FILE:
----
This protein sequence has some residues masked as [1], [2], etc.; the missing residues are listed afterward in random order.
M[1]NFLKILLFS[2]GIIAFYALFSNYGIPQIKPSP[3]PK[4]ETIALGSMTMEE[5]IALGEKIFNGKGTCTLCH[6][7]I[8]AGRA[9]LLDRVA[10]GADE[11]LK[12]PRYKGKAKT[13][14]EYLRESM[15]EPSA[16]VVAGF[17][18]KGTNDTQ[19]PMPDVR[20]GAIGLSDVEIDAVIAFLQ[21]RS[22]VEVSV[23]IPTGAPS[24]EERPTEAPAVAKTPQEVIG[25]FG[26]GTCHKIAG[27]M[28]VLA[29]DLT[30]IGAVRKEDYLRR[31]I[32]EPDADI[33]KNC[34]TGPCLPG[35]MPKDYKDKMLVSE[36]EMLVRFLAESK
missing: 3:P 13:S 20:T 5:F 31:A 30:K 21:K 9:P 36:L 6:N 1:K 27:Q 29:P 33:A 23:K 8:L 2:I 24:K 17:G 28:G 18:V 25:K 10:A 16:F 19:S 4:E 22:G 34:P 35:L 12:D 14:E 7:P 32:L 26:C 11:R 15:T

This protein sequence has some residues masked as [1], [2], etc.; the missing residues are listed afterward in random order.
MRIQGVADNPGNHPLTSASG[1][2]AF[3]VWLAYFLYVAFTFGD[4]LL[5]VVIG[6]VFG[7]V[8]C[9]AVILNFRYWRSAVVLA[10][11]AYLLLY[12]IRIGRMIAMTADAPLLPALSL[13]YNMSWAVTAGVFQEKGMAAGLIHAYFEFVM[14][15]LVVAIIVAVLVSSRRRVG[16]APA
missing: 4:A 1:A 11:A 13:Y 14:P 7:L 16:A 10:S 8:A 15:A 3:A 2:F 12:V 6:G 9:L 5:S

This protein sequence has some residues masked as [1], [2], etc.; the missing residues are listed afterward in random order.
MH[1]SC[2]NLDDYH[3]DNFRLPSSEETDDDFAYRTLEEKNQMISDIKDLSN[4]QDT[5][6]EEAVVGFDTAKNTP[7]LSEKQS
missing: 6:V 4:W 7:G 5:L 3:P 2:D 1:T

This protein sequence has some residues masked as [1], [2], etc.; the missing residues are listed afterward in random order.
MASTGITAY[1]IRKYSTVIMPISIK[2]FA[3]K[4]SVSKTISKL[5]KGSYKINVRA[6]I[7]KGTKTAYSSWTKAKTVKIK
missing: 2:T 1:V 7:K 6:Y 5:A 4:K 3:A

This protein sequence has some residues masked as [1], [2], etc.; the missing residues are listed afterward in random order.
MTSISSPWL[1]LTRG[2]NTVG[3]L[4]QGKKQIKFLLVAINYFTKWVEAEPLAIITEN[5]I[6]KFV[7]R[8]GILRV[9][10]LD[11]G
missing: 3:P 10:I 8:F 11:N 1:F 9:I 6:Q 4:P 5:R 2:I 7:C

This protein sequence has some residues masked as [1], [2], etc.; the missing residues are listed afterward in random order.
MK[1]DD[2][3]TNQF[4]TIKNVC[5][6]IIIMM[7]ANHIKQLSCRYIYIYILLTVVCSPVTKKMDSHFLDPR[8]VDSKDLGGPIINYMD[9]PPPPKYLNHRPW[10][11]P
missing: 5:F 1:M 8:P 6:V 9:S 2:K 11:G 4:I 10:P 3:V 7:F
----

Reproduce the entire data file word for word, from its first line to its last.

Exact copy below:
This protein sequence has some residues masked as [1], [2], etc.; the missing residues are listed afterward in random order.
M[1]NFLKILLFS[2]GIIAFYALFSNYGIPQIKPSP[3]PK[4]ETIALGSMTMEE[5]IALGEKIFNGKGTCTLCH[6][7]I[8]AGRA[9]LLDRVA[10]GADE[11]LK[12]PRYKGKAKT[13][14]EYLRESM[15]EPSA[16]VVAGF[17][18]KGTNDTQ[19]PMPDVR[20]GAIGLSDVEIDAVIAFLQ[21]RS[22]VEVSV[23]IPTGAPS[24]EERPTEAPAVAKTPQEVIG[25]FG[26]GTCHKIAG[27]M[28]VLA[29]DLT[30]IGAVRKEDYLRR[31]I[32]EPDADI[33]KNC[34]TGPCLPG[35]MPKDYKDKMLVSE[36]EMLVRFLAESK
missing: 3:P 13:S 20:T 5:F 31:A 30:K 21:K 9:P 36:L 6:N 1:K 27:Q 29:P 33:A 23:K 8:L 2:I 24:K 17:G 28:G 18:V 25:K 10:A 16:F 19:S 4:E 22:G 34:P 35:L 12:D 14:E 7:P 32:L 26:C 11:R 15:T

This protein sequence has some residues masked as [1], [2], etc.; the missing residues are listed afterward in random order.
MRIQGVADNPGNHPLTSASG[1][2]AF[3]VWLAYFLYVAFTFGD[4]LL[5]VVIG[6]VFG[7]V[8]C[9]AVILNFRYWRSAVVLA[10][11]AYLLLY[12]IRIGRMIAMTADAPLLPALSL[13]YNMSWAVTAGVFQEKGMAAGLIHAYFEFVM[14][15]LVVAIIVAVLVSSRRRVG[16]APA
missing: 4:A 1:A 11:A 13:Y 14:P 7:L 16:A 10:S 8:A 15:A 3:A 2:F 12:V 6:G 9:L 5:S

This protein sequence has some residues masked as [1], [2], etc.; the missing residues are listed afterward in random order.
MH[1]SC[2]NLDDYH[3]DNFRLPSSEETDDDFAYRTLEEKNQMISDIKDLSN[4]QDT[5][6]EEAVVGFDTAKNTP[7]LSEKQS
missing: 6:V 4:W 7:G 5:L 3:P 2:D 1:T

This protein sequence has some residues masked as [1], [2], etc.; the missing residues are listed afterward in random order.
MASTGITAY[1]IRKYSTVIMPISIK[2]FA[3]K[4]SVSKTISKL[5]KGSYKINVRA[6]I[7]KGTKTAYSSWTKAKTVKIK
missing: 2:T 1:V 7:K 6:Y 5:A 4:K 3:A

This protein sequence has some residues masked as [1], [2], etc.; the missing residues are listed afterward in random order.
MTSISSPWL[1]LTRG[2]NTVG[3]L[4]QGKKQIKFLLVAINYFTKWVEAEPLAIITEN[5]I[6]KFV[7]R[8]GILRV[9][10]LD[11]G
missing: 3:P 10:I 8:F 11:N 1:F 9:I 6:Q 4:P 5:R 2:I 7:C

This protein sequence has some residues masked as [1], [2], etc.; the missing residues are listed afterward in random order.
MK[1]DD[2][3]TNQF[4]TIKNVC[5][6]IIIMM[7]ANHIKQLSCRYIYIYILLTVVCSPVTKKMDSHFLDPR[8]VDSKDLGGPIINYMD[9]PPPPKYLNHRPW[10][11]P
missing: 5:F 1:M 8:P 6:V 9:S 2:K 11:G 4:I 10:P 3:V 7:F